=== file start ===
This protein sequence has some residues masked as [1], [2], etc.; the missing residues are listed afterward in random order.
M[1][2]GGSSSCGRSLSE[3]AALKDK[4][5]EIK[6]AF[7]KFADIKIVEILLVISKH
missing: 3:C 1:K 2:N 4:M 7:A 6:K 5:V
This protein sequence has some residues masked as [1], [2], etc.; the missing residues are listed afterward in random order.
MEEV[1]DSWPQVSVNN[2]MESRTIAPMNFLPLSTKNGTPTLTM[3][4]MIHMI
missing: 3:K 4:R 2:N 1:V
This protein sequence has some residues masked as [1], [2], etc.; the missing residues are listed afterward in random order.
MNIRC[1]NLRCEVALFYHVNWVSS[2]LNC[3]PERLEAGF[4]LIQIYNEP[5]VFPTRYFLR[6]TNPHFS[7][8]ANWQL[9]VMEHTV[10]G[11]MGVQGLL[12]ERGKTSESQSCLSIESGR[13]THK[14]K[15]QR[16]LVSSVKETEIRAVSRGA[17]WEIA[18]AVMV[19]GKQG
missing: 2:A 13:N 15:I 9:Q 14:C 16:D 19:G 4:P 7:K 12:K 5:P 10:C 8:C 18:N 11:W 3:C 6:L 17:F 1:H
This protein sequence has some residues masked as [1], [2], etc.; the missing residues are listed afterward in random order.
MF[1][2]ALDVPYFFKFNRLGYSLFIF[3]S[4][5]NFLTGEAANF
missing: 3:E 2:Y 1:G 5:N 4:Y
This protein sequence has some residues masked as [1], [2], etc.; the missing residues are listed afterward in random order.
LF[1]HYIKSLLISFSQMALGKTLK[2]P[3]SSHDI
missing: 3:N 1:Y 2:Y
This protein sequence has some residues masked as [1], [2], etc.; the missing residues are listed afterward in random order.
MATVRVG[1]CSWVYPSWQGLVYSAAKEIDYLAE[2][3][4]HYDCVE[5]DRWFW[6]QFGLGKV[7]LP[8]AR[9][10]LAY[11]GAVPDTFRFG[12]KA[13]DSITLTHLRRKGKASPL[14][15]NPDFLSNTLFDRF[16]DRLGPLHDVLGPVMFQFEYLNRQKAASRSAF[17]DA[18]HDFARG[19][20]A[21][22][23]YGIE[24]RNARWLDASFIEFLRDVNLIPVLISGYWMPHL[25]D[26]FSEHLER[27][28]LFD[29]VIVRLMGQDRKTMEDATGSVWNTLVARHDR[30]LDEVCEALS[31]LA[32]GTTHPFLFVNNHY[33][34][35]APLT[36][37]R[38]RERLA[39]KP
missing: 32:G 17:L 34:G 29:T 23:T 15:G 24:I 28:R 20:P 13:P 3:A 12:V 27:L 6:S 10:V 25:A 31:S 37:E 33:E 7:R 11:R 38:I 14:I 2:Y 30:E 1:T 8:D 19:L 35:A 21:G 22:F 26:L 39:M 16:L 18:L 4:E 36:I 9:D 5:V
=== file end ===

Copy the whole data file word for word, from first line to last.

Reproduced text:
This protein sequence has some residues masked as [1], [2], etc.; the missing residues are listed afterward in random order.
M[1][2]GGSSSCGRSLSE[3]AALKDK[4][5]EIK[6]AF[7]KFADIKIVEILLVISKH
missing: 3:C 1:K 2:N 4:M 7:A 6:K 5:V
This protein sequence has some residues masked as [1], [2], etc.; the missing residues are listed afterward in random order.
MEEV[1]DSWPQVSVNN[2]MESRTIAPMNFLPLSTKNGTPTLTM[3][4]MIHMI
missing: 3:K 4:R 2:N 1:V
This protein sequence has some residues masked as [1], [2], etc.; the missing residues are listed afterward in random order.
MNIRC[1]NLRCEVALFYHVNWVSS[2]LNC[3]PERLEAGF[4]LIQIYNEP[5]VFPTRYFLR[6]TNPHFS[7][8]ANWQL[9]VMEHTV[10]G[11]MGVQGLL[12]ERGKTSESQSCLSIESGR[13]THK[14]K[15]QR[16]LVSSVKETEIRAVSRGA[17]WEIA[18]AVMV[19]GKQG
missing: 2:A 13:N 15:I 9:Q 14:C 16:D 19:G 4:P 7:K 12:K 5:P 10:C 8:C 18:N 11:W 3:C 6:L 17:F 1:H
This protein sequence has some residues masked as [1], [2], etc.; the missing residues are listed afterward in random order.
MF[1][2]ALDVPYFFKFNRLGYSLFIF[3]S[4][5]NFLTGEAANF
missing: 3:E 2:Y 1:G 5:N 4:Y
This protein sequence has some residues masked as [1], [2], etc.; the missing residues are listed afterward in random order.
LF[1]HYIKSLLISFSQMALGKTLK[2]P[3]SSHDI
missing: 3:N 1:Y 2:Y
This protein sequence has some residues masked as [1], [2], etc.; the missing residues are listed afterward in random order.
MATVRVG[1]CSWVYPSWQGLVYSAAKEIDYLAE[2][3][4]HYDCVE[5]DRWFW[6]QFGLGKV[7]LP[8]AR[9][10]LAY[11]GAVPDTFRFG[12]KA[13]DSITLTHLRRKGKASPL[14][15]NPDFLSNTLFDRF[16]DRLGPLHDVLGPVMFQFEYLNRQKAASRSAF[17]DA[18]HDFARG[19][20]A[21][22][23]YGIE[24]RNARWLDASFIEFLRDVNLIPVLISGYWMPHL[25]D[26]FSEHLER[27][28]LFD[29]VIVRLMGQDRKTMEDATGSVWNTLVARHDR[30]LDEVCEALS[31]LA[32]GTTHPFLFVNNHY[33][34][35]APLT[36][37]R[38]RERLA[39]KP
missing: 32:G 17:L 34:G 29:T 23:T 15:G 24:I 28:R 20:P 13:P 3:A 12:V 27:L 6:S 10:V 25:A 31:S 37:E 33:E 7:R 11:R 38:I 14:I 2:Y 30:E 1:T 8:D 19:L 35:A 21:G 22:F 26:L 39:M 16:L 18:L 4:E 36:I 9:D 5:V